It is the final day of the Shrovetide season. The run up to fasting time of Lent which is traditionally marked in many Christian countries with parades, fancy dress, wassailing and, here in Austria, with the traditional DOUGHNUT a.k.a ”Krapfen”.
There are many stories about the origin of this popular treat. Did you know that in Germany they are called ‘Berliners’?. OK so you heard of the time J F Kennedy, the US President declared his support for the cold war stricken city with the famous words ”I am a doughnut/Ich bin ein Berliner”
This German JFK synonym reportedly originated in the artillary section of the army.
A confectioner had been signed up to serve under Frederick the Great. Although generally unfit for service, he remained in the regiment and had the strange idea of forming cannonballs from dough . However, since the field kitchen had no oven , he decided to just fry the dough balls in the hot fat .
The Austrians at this point beg to differ. They cite a certain lady cook to the court called Cecilia Krapf. She is said to have created the jam filled fried dough for a court ball during the Congress of Vienna
These ‘Cilli balls’ were yeasted dough filled with fruit. During the Congress around 10 million of these doughnuts were eaten.
Sadly there is only a grain of truth in this story, since fried dough balls had been known since Roman times, when they were called ‘globe balls’. In the 12th century the nuns in the convent kitchens were producing something called craplum or graphun – and this was the forerunner of the Krapfen. There had been a pastry called a Krapfo since the 9th century and there is written evidence of Krapf-backerinen [dooughnut friers] in Vienna in 1486. Sorry Cecilia.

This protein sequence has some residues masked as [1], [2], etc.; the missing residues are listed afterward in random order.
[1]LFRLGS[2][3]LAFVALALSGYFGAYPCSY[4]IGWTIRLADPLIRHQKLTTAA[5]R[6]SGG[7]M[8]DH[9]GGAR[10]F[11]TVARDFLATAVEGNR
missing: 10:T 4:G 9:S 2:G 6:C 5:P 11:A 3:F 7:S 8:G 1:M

Today fasching without doughnuts in unthinkable. They come with a variety of fillings – the classic apricot jam, or vanilla or chocolate. Topped with caramel or just sugar. However you will notice that Austrian Krapfen have a light yellow stripe round the middle. This is because the dough is so light that they float in the fat, rather than deep fried doughnuts which sink to the bottom, they must be flipped.
If you want to try your hand at making doughnuts yourself, following a traditional Viennese recipe here is one from the Sacher Hotel
If you want to sell your doughnuts, then you better be careful that they come up to the exacting standards of the Vienna Market office. The 22 or so different manufacturers in Vienna, are quality controlled by this (MA 59.)
A Krapfen must – if not containing a hole – be filled with apricot jam, which must be at least 15 percent of the whole. For each kilogram of flour, at least six egg yolks must be used.
The manufacturer who claims to make the best Schlemmerkrapfen in Vienna is Groisboeck in the 10th District.
They have a special kiosk open today when they expect to sell 50,000 doughnuts. They have a super video of their manufacturing process – hang on for the peice to resistance of the filling processs. You can watch it here.
Finally if you want a reminder of your Faschingskrapfen allyear round, you can buy a special container from the Augarten Porcelain Manufacturer
Excuse me while I take a break for a cup of tea – and a Krapfen.